The George Pólya Prize is given every two years by the Society for Industrial and Applied Mathematics (SIAM) in honor of the Hungarian-Jewish mathematician known for his fundamental contributions to combinatorics, number theory, numerical analysis and probability theory.
The 2012 George Pólya Prize has been awarded to Vojtěch Rödl of Emory University, USA, and Mathias Schacht of the University of Hamburg, Germany, for their notable contributions to the application of combinatorial theory.
Their seminal work on the regularity method for hypergraphs has produced a central body of results developing, extending, and consolidating Szemerédi’s regularity method for hypergraphs. They have also shown how this method leads to remarkable results like the generalized hypergraph removal lemma and the theorem that every decidable, hereditary property of k-uniform hypergraphs is testable with one-sided error.
Drs. Rödl and Schacht each received an engraved medal, and they share a cash award of $20,000. The Polya Prize was awarded at the Prizes and Awards Luncheon at the SIAM Annual Meeting held July 9-13 in Minneapolis, Minnesota.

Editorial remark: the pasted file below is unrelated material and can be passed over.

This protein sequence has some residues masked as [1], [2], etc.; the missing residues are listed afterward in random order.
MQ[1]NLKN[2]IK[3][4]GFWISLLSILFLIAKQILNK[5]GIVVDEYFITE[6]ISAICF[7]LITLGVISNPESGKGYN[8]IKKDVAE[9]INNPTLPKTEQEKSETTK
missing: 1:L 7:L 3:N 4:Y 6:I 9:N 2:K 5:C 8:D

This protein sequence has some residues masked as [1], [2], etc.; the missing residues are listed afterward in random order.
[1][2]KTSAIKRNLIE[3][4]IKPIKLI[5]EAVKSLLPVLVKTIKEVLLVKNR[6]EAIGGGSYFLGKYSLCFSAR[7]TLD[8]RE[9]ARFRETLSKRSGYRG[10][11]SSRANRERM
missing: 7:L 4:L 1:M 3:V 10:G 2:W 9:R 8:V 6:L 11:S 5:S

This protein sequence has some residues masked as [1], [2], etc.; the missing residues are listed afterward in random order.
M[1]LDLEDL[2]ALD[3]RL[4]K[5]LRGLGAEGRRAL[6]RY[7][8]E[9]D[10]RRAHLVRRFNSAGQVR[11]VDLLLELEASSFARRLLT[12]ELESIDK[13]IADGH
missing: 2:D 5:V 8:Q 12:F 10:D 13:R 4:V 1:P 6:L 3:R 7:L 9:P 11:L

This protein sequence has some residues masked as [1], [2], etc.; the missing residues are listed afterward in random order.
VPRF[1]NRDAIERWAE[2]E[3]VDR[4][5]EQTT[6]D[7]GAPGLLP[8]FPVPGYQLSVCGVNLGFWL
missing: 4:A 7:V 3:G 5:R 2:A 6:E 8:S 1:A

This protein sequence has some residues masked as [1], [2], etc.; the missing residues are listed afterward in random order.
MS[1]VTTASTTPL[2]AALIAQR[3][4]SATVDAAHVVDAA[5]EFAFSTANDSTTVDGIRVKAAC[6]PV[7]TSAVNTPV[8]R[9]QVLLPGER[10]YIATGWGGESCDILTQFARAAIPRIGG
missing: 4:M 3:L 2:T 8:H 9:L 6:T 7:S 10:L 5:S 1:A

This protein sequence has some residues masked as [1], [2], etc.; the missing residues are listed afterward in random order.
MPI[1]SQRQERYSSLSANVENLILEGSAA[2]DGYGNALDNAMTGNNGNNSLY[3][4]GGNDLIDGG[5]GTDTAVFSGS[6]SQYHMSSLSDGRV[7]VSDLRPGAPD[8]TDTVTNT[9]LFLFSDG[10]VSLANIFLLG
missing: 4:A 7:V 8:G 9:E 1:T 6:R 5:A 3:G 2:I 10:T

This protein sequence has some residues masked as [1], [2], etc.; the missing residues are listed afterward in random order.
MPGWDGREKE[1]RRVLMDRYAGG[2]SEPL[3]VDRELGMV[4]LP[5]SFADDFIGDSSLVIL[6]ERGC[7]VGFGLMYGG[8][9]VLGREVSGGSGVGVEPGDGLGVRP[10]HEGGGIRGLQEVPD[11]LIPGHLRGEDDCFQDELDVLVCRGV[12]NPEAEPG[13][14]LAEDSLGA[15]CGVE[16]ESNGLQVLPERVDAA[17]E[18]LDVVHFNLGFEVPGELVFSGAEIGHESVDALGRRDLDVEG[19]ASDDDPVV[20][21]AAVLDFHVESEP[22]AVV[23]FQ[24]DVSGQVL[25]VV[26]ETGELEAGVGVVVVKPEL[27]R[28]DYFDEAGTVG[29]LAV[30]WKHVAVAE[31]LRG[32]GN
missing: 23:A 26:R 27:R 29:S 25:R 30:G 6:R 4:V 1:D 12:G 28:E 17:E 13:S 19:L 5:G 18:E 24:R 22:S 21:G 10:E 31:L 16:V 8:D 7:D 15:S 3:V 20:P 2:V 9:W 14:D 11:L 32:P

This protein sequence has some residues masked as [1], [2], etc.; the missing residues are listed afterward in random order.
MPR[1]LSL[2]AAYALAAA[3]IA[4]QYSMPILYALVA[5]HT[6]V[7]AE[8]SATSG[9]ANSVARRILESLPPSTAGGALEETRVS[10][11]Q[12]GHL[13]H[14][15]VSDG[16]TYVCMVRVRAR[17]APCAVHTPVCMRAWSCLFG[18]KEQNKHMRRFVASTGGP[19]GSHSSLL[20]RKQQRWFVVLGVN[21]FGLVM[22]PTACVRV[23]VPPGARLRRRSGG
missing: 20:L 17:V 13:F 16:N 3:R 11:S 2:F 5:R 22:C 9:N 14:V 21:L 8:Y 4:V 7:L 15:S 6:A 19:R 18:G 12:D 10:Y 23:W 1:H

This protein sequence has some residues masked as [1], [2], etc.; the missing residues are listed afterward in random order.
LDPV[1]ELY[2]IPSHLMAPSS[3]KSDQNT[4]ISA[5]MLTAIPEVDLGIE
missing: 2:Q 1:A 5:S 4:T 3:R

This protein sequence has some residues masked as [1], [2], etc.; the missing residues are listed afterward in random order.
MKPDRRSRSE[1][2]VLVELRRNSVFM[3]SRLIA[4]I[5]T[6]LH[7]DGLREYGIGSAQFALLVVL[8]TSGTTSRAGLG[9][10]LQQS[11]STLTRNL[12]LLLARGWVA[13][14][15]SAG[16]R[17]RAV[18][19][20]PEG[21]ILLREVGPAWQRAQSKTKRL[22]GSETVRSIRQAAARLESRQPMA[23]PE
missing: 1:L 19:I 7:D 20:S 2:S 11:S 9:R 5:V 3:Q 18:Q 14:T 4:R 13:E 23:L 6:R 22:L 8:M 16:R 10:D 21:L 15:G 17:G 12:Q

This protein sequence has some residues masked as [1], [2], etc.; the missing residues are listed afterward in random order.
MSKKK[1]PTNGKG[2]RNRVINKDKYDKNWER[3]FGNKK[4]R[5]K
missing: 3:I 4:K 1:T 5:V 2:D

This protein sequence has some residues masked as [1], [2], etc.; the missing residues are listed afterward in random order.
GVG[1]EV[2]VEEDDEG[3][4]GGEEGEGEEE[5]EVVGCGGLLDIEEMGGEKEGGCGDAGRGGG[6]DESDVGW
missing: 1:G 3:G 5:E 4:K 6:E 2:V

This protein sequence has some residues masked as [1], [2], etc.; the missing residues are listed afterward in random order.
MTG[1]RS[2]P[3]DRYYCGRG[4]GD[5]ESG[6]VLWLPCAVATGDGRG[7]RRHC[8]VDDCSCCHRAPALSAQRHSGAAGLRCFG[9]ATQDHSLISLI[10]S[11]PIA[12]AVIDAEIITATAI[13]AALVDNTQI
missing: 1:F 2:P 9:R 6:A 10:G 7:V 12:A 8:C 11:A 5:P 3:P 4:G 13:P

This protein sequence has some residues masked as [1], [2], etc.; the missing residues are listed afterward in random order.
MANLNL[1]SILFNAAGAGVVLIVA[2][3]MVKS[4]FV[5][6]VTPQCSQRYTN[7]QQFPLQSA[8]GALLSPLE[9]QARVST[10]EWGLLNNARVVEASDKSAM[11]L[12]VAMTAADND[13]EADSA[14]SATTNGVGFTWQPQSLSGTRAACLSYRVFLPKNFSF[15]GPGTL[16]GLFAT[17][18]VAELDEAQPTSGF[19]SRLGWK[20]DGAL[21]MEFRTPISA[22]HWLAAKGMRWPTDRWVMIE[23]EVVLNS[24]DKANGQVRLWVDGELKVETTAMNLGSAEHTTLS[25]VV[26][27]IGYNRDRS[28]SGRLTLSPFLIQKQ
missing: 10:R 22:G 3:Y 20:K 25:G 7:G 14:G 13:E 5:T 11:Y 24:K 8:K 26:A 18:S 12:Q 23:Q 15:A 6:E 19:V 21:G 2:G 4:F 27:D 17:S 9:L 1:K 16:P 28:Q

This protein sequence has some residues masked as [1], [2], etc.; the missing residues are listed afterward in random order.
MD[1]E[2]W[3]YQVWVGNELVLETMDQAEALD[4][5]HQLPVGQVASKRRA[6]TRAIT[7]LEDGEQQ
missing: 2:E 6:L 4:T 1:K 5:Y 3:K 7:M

Rödl has been affiliated with Emory University for two decades, where he is currently the Samuel Candler Dobbs Professor in the Department of Mathematics and Computer Science. He earned his MS and PhD, both in Mathematics, from Charles University in Prague. His work focuses on discrete mathematics and combinatorics.
Schacht is the Heisenberg Professor in the Discrete Mathematics Research Group of the Department of Mathematics at the University of Hamburg. He earned his PhD in 2004 from Emory University under the mentorship of Rödl, his award co-recipient. His research interests are in graph theory, Ramsey theory and extremal combinatorics, random structures and probabilistic methods, and theoretical computer science.
First established in 1969, the Polya Prize has been awarded every two years since 1992, following a benevolent contribution from the estate of Stella V. Polya. The prize is given alternately in two categories: for a notable application of combinatorial theory and for a notable contribution in another area of interest to George Polya.